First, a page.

Tuesday, August 02, 2005

Frustrations with Playing Partners

I need to vent, and I'm sure some of you have had similar experiences. On Sunday and yesterday, I played in two different match play tournaments with two different partners.

The first day I played with a very close friend against two other members of our club. Even though I had a birdie on the second hole, I was rocky on the other five holes. At the seventh tee, my friend declares, "We're four down. This match will end quickly." "That's a great attitude!!" I shot back.

I had no intentions of conceding the match at that point and would never concede a match until it's clear that I've lost. After the seventh hole, it was obvious that I was playing solo against the twosome, although mentally it felt like I was playing against a threesome. I played with such determination and focus that I shot a five-over back nine, which is very good for me.

I understand if my playing partner is not playing well and is frustrated with her game. But, I don't appreciate the give-up attitude. We ultimately lost, but it was not until the 18th hole. Our opponents even graciously recognized we gave them a good fight to the end.

When I'm having an off day, and my playing partners are playing well, I try to help my partners with the logistics of playing. For example, I'll help look for fairway distance markers. I'll keep score, if that would help them concentrate on their game. I'll pull and tend the flag more often, so they don't have to worry about it and can focus on reading their putts. Or, I'll pick up their clubs on the green. I'm still trying to contribute and play well, but I'm also recognizing that my partners are playing better than I am and want to support them in continuing to do so.

Yesterday I had a team play event with another partner. I've never played with her as a partner and she seems to be a nice person. However, on a couple of occasions she did the worst thing possible to me, which is put doubt in my shot. In the first instance, I'm about 65 yards off the green and her ball is on the rough 20-30 feet short of the green. I've taken my practice swing and was set to take my swing when she yells, "Do you need me to mark my ball?" First of all, if I did, I would have asked her. My intent was to sail over her ball and stop the ball near the pin. She should have seen that I was just about to swing and, instead of being helpful, she was being disruptive.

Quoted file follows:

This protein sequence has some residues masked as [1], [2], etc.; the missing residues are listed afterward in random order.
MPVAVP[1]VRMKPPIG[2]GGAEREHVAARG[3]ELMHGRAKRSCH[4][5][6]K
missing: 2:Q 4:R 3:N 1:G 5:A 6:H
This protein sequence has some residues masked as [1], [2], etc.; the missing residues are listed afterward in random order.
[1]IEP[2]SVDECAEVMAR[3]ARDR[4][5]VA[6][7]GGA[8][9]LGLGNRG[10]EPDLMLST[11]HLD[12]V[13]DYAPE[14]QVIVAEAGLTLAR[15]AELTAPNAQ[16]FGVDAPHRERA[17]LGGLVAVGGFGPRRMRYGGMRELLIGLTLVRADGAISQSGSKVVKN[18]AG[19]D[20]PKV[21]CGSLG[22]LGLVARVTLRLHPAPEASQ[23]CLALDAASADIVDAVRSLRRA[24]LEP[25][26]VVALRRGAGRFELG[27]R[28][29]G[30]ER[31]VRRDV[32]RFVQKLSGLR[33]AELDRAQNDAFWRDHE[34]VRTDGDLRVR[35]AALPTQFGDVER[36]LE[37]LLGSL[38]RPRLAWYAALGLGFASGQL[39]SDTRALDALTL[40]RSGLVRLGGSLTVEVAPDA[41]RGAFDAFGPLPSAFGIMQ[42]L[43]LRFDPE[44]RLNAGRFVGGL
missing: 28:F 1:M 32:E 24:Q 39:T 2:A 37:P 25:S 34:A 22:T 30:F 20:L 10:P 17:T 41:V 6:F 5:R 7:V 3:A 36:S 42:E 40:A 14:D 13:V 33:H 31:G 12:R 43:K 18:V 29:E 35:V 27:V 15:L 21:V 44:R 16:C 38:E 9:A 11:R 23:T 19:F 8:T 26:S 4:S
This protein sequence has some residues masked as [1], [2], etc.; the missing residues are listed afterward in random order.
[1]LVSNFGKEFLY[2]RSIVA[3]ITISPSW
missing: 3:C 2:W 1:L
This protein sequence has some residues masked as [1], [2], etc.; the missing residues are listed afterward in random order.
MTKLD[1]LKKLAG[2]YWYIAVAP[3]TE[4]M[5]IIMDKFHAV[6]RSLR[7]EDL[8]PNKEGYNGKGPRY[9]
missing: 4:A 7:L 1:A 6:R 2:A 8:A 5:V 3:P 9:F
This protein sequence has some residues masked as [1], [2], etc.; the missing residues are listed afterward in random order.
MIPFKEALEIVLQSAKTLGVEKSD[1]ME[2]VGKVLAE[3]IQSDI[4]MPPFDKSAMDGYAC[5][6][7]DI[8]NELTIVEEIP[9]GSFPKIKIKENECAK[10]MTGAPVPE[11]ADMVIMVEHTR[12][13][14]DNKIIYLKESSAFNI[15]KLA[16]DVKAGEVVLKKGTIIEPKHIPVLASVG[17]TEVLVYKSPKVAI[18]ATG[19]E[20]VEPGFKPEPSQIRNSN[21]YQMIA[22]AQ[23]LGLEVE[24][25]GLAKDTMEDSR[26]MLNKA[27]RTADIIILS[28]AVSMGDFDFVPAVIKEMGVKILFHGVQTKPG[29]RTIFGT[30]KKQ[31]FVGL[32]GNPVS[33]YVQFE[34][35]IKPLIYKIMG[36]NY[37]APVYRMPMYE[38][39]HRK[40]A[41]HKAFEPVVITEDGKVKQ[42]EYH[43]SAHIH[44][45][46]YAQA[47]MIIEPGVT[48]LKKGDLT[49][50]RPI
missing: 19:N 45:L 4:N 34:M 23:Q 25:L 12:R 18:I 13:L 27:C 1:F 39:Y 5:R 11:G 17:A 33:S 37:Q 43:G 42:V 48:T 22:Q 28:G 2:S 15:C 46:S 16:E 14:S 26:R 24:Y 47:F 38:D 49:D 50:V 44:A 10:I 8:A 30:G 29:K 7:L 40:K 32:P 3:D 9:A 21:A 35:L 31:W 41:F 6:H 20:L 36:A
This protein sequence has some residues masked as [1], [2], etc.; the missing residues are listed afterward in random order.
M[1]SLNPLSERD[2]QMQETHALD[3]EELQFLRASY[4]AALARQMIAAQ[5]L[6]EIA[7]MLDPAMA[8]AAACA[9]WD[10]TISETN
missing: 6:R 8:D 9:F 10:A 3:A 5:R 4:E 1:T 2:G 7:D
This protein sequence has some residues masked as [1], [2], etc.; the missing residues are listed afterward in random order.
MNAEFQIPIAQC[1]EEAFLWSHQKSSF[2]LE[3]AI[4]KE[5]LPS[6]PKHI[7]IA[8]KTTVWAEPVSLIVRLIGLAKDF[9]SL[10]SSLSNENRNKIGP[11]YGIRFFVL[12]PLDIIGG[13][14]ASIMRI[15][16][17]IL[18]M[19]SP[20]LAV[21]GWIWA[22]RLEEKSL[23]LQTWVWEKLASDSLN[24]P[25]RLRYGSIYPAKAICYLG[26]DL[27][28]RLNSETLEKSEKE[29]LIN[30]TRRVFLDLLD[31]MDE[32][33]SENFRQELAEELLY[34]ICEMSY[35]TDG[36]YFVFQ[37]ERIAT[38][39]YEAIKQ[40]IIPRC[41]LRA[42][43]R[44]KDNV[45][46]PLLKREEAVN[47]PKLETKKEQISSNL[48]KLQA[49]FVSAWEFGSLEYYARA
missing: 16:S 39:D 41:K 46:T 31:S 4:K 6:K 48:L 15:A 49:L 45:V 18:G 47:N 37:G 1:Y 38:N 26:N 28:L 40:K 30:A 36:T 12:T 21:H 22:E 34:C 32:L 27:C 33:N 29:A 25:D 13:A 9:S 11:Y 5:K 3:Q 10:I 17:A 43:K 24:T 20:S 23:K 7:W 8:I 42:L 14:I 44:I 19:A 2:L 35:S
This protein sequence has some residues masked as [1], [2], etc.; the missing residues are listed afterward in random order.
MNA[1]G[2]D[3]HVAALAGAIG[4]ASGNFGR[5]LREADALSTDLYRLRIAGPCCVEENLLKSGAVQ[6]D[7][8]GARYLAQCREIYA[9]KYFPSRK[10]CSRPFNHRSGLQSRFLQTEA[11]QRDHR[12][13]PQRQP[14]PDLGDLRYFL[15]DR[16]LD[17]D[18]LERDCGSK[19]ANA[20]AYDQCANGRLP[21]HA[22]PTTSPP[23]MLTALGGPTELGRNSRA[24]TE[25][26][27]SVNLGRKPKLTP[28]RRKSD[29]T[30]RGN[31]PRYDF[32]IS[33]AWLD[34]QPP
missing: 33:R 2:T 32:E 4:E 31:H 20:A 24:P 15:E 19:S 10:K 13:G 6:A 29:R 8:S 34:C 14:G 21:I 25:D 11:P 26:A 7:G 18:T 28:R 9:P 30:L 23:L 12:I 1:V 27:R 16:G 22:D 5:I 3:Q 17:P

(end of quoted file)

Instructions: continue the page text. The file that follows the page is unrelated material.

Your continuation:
The other time was when I was reading my putt, which was about 15 feet from the pin on the rough with a downhill 5" break right to left. I was visualizing my putt when she used her putter to show me the line 3" on the other side of the hole of the break. Annoyed, I declared, "No way!" and had to back off and start my routine over again. When I did finally putt, it went into the hole for a nice birdie.

I understand she was trying to be helpful in both instances, but she instead interfered with my concentration and confidence. If there were other instances, I would have said something to her politely, but fortunately there weren't any others.

In summary, when you're playing as partners with others, make sure you're being a partner and not a distraction and annoyance. It will make way for others wanting to play competitively with you again.

3 comments:

dave said...

Sounds like you had two really bad days. Here’s to better luck with your next partner. The first one sounded very immature with the attitude and the second partner just didn't have a clue?

Golf Addix said...

Couldn't agree more. Some golfers just couldn't zip it when their concerns are not needed.

Suzanne Woo said...

I'm glad you can relate!